Needing normalcy

Julia Herman, Editor-in-Chief

My housemates and I going to a pumpkin patch on Halloween. As the crowds started to pile in, we left to avoid the lack of social distancing. (Courtesy of Julia Herman)

Three missed calls. Four missed Facetimes. A few unanswered texts.

I slept through my Facetime Christmas this year. I think that sums up how my life has been in the pandemic: slow, yet anxiety-inducing.

As I rolled over and saw the time on my phone accompanied by the messages of my family saying they missed me, I felt an ache in my chest.

I made the decision not to travel home for the holidays this year because I didn’t want to risk traveling and spreading anything to my family.

I kept telling myself that it was my choice to not go home, but really it felt like it wasn’t my choice. It was the safe and right choice to make. I could never live with myself knowing that I potentially spread something to my immunocompromised family members.

I miss my sister and brother a lot. I wish more than anything that I could just give them a hug right now. It’s been almost a year since the last time I have seen them.

This year has been rough. The way we move through life has completely changed. I have taken my temperature more times than I can count. My weekly screen time notification reminds me of how little I put my devices down. When I watch movies, I always panic for a slight second not seeing their masks. I don’t think I could pick out the unmasked faces of my new work friends in a crowd (not that it would happen anytime soon.)

My housemates and I went to the pumpkin patch early in the morning. It was empty when we first got there, and it felt normal for the first time in months to be out in the open. (Courtesy of Julia Herman)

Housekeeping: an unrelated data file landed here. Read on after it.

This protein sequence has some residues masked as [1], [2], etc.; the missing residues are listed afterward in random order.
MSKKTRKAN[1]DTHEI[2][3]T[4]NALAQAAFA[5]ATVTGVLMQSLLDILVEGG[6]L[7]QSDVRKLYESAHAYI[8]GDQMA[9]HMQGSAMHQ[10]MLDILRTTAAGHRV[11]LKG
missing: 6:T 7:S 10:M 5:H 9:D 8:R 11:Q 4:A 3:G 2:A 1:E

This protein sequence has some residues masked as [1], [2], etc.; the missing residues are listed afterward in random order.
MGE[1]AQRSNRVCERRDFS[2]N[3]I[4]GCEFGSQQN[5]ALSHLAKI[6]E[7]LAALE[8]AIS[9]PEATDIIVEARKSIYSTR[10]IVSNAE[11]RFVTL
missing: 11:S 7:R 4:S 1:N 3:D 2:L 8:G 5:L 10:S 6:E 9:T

This year brought forward a new form of struggle I had never experienced before. I questioned daily about my life choices and wanted nothing more than to experience the normalcy of spending time with my family and friends. I wanted more than ever just to put my life on pause and crawl into the covers of my bed and never come out.

What keeps me going is thinking of all the hugs I can give after the vaccine.

A year ago I thought I had my life figured out. I thought I knew what I wanted to do when I graduated. I thought I knew the people I wanted to spend my life with and the places that I wanted to go.

The pandemic really put my life into perspective. I realized now that I don’t have to have it all figured out and that people and interests come and go and that the change is good. I have come to enjoy different things and have met new people.

I oddly have a hard time remembering what it felt like before the lockdown. Sometimes when I walk through the doors of work, I remember what it felt like to not wear a mask or talk to someone within arms reach. But for the most part, pre pandemic life seems like a distant memory.

Last March felt like centuries ago. But I am itching to reach this next one. I just want to keep moving forward. I want to sit in the same car as my friends. Celebrate birthdays. Go to concerts and movies. Fly on airplanes.

My friends and I play this game of “I can’t wait till I can…” Most times it’s things like go to a restaurant or go on runs without a mask. It reminds us of the things we miss. It brings us hope for what we might be able to do in the future.

I can’t wait till I can go sit in a coffee shop. I can’t wait till I can see my mom again. I can’t wait till I can breathe again.

I don’t want to sleep through my next Christmas. I don’t want to open presents over Facetime. I am holding onto that hope that things will get better.